Our second contribution is to amend the aforementioned weighting algorithms so as to consider the specificities of backwardation and contango that prevail in commodity futures markets. We do that by adding a novel step to the weighting procedure that considers either past performance or the slope of the term structure of commodity futures prices as a buy or sell signal for each of the commodities present in the cross section at the time of portfolio formation. This method allows for the possibility of being either long or short while mitigating common issues such as extreme weights or artificial inflation of returns due to the self-financing nature of long-short positions.

Our findings indicate that the optimization-based and timing strategies perform well, as measured by a range of risk-adjusted return metrics (Sharpe and Sortino ratios, Maximum Drawdown, and VaR and CVaR). We find no evidence that returns from the investment strategies are compensation for liquidity risk. Our investment strategies are robust to transaction costs and the the choice of model parameters. We show two alternative methods of classifications, that nominate commodity futures for long or short positions based on momentum and term structure, exhibit similarly strong performance. We also show that our strategies are stable in various market conditions, from crisis to high growth periods. we document that these strategies are amongst the most profitable in the literature and show that common risk factors in the commodity futures market are unable to account for their positive and significant excess returns."


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Factors vs. Sectors in Asset Allocation Wednesday, 7 June, 2017

What is better - factor of sector investing? A recent paper takes a look on this question a offers an advice. Analysis is related to multiple smart beta strategies:

Authors: Briere, Szafarz

Title: Factors vs. Sectors in Asset Allocation: Stronger Together?

Link: https://papers.ssrn.com/sol3/papers.cfm?abstract_id=2965346

Abstract:

This paper compares and contrasts factor investing and sector investing, and then seeks a compromise by optimally exploiting the advantages of both styles. Our results show that sector investing is effective for reducing risk through diversification while factor investing is better for capturing risk premia and so pushing up returns. This suggests that there is room for potentially fruitful combinations of the two styles. Presumably, by combining factors and sectors, investors would benefit both from the diversification potential of the former and the risk premia of the latter. The tests reveal that composite strategies are particularly attractive; they confirm that sector investing helps reduce risks during crisis periods, while factor investing can boost returns during quiet times.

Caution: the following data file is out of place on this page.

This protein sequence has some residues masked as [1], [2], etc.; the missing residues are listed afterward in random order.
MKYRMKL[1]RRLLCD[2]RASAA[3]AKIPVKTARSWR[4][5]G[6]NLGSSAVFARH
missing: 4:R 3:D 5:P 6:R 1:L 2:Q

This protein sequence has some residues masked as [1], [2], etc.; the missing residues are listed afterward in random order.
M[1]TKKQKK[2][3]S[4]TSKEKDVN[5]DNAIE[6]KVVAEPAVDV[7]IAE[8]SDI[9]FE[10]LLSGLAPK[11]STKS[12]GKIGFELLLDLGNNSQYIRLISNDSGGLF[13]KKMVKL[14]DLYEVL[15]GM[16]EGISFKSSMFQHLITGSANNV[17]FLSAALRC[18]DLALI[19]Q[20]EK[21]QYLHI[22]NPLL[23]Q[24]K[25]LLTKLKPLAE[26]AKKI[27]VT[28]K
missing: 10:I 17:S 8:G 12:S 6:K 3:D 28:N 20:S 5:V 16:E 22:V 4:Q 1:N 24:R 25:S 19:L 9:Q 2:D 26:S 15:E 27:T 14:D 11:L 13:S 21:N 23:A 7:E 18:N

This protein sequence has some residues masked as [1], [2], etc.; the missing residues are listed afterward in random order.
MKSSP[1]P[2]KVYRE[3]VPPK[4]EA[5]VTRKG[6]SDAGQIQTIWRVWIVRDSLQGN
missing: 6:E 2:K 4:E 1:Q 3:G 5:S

Notable quotations from the academic research paper:

"Factor investing has recently become a huge success in asset allocation. But its supposed superiority over other portfolio management techniques has yet to be proven. To fill that gap, we lay down a challenge to factor investing by organizing a contest pitting it against a well established competitor, the classical industry-based approach to asset allocation. We compare the financial performances of factor-based and industry-based asset allocations in the investment universe composed of U.S. equities. We contrast the mean-variance performance of diversified portfolios made up of sectors with diversified portfolios composed of the five factors developed by Fama and French. We
duplicate all the trials for long-only portfolios (no short sales) and long-short ones (unlimited short sales accepted).

Our contest reveals no overall winner. In fact, we find circumstantial evidence of superiority for each style. The alphas of factors with respect to the market inflate expected returns, while sectors reduce risks through high diversification potential. Factor investing tends to dominate when short sales are permitted. By contrast, when short-selling is excluded, industry based allocation is preferable, especially for highly risk-averse investors. These balanced results lead us to conjecture that factors and sectors could be complementary investing styles, and that combining them should help enhance financial performance, at least under some configurations regarding short-selling and/or risk aversion.

Our empirical investigation suggests that composite portfolios made up of sectors and factors are particularly attractive under two types of circumstances:

First, during crisis periods, a mixture of sectors and factors largely dominates whichever style is the best standalone performer.

Second, moderately risk-averse investors will find it best to combine sector and factor investments."


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An Analysis of Momentum Behaviour in a Long-Term Friday, 26 May, 2017

A recent paper takes a look on a long-term behaviour of momentum portfolios. Related to all equity momentum strategies, mainly to:

#14 - Momentum Effect in Stocks

Authors: Ali, Daniel, Hirshleifer